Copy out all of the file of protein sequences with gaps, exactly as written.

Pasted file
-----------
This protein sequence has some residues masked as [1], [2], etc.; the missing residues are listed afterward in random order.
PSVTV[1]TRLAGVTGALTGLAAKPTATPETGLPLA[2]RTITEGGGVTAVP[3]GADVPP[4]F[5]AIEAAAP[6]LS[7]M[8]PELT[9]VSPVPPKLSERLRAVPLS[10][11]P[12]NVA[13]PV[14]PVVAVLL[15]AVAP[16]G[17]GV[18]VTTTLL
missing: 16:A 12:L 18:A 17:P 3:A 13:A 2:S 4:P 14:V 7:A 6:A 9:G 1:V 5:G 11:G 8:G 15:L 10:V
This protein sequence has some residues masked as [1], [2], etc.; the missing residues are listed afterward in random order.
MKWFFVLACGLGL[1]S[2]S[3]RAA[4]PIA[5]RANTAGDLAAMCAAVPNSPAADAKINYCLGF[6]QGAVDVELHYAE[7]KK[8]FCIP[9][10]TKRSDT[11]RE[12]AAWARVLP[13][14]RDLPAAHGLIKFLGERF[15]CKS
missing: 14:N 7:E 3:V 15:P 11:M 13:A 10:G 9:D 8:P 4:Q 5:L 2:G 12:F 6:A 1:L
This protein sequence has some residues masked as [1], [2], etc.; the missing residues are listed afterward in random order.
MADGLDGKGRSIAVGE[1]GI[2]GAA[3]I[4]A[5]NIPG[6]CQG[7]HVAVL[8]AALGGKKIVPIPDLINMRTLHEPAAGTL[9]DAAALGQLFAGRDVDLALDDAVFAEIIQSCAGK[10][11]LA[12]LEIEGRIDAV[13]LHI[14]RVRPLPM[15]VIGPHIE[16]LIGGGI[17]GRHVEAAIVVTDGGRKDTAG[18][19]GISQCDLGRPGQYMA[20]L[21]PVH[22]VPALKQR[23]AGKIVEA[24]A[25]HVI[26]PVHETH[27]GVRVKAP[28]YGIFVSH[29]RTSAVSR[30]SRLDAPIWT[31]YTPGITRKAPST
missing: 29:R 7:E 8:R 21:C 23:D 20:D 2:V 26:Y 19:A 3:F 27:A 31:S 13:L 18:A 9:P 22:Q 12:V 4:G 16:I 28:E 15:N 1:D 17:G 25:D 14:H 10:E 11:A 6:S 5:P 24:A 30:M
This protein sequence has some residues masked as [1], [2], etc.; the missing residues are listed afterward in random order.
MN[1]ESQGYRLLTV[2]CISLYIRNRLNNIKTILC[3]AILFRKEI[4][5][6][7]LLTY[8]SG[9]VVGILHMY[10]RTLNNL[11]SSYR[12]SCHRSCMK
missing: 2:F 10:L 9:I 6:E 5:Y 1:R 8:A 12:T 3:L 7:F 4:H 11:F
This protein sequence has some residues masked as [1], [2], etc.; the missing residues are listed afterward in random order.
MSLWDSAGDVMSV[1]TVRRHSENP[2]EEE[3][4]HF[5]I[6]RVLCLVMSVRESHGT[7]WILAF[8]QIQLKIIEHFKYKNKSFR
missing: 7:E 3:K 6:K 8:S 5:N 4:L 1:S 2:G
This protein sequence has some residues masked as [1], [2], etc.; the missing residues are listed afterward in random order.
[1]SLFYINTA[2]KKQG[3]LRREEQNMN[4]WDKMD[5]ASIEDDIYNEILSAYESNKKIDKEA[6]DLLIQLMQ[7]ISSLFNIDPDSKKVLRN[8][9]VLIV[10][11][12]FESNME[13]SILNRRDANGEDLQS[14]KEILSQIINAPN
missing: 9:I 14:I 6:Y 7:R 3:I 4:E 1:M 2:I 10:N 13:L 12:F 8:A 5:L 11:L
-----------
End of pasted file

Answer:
This protein sequence has some residues masked as [1], [2], etc.; the missing residues are listed afterward in random order.
PSVTV[1]TRLAGVTGALTGLAAKPTATPETGLPLA[2]RTITEGGGVTAVP[3]GADVPP[4]F[5]AIEAAAP[6]LS[7]M[8]PELT[9]VSPVPPKLSERLRAVPLS[10][11]P[12]NVA[13]PV[14]PVVAVLL[15]AVAP[16]G[17]GV[18]VTTTLL
missing: 16:A 12:L 18:A 17:P 3:A 13:A 2:S 4:P 14:V 7:A 6:A 9:G 1:V 5:G 11:G 8:G 15:L 10:V
This protein sequence has some residues masked as [1], [2], etc.; the missing residues are listed afterward in random order.
MKWFFVLACGLGL[1]S[2]S[3]RAA[4]PIA[5]RANTAGDLAAMCAAVPNSPAADAKINYCLGF[6]QGAVDVELHYAE[7]KK[8]FCIP[9][10]TKRSDT[11]RE[12]AAWARVLP[13][14]RDLPAAHGLIKFLGERF[15]CKS
missing: 14:N 7:E 3:V 15:P 11:M 13:A 10:G 9:D 8:P 4:Q 5:L 2:G 12:F 6:A 1:L
This protein sequence has some residues masked as [1], [2], etc.; the missing residues are listed afterward in random order.
MADGLDGKGRSIAVGE[1]GI[2]GAA[3]I[4]A[5]NIPG[6]CQG[7]HVAVL[8]AALGGKKIVPIPDLINMRTLHEPAAGTL[9]DAAALGQLFAGRDVDLALDDAVFAEIIQSCAGK[10][11]LA[12]LEIEGRIDAV[13]LHI[14]RVRPLPM[15]VIGPHIE[16]LIGGGI[17]GRHVEAAIVVTDGGRKDTAG[18][19]GISQCDLGRPGQYMA[20]L[21]PVH[22]VPALKQR[23]AGKIVEA[24]A[25]HVI[26]PVHETH[27]GVRVKAP[28]YGIFVSH[29]RTSAVSR[30]SRLDAPIWT[31]YTPGITRKAPST
missing: 29:R 7:E 8:R 21:C 23:D 20:D 2:V 26:Y 19:A 3:F 27:A 31:S 13:L 18:A 9:P 22:Q 12:V 4:G 16:I 28:E 15:N 1:D 17:G 25:D 14:H 10:E 11:A 6:S 5:P 24:A 30:M
This protein sequence has some residues masked as [1], [2], etc.; the missing residues are listed afterward in random order.
MN[1]ESQGYRLLTV[2]CISLYIRNRLNNIKTILC[3]AILFRKEI[4][5][6][7]LLTY[8]SG[9]VVGILHMY[10]RTLNNL[11]SSYR[12]SCHRSCMK
missing: 2:F 10:L 9:I 6:E 5:Y 1:R 8:A 12:T 3:L 7:F 4:H 11:F
This protein sequence has some residues masked as [1], [2], etc.; the missing residues are listed afterward in random order.
MSLWDSAGDVMSV[1]TVRRHSENP[2]EEE[3][4]HF[5]I[6]RVLCLVMSVRESHGT[7]WILAF[8]QIQLKIIEHFKYKNKSFR
missing: 7:E 3:K 6:K 8:S 5:N 4:L 1:S 2:G
This protein sequence has some residues masked as [1], [2], etc.; the missing residues are listed afterward in random order.
[1]SLFYINTA[2]KKQG[3]LRREEQNMN[4]WDKMD[5]ASIEDDIYNEILSAYESNKKIDKEA[6]DLLIQLMQ[7]ISSLFNIDPDSKKVLRN[8][9]VLIV[10][11][12]FESNME[13]SILNRRDANGEDLQS[14]KEILSQIINAPN
missing: 9:I 14:I 6:Y 7:R 3:I 4:E 1:M 2:I 10:N 13:L 12:F 8:A 5:L 11:L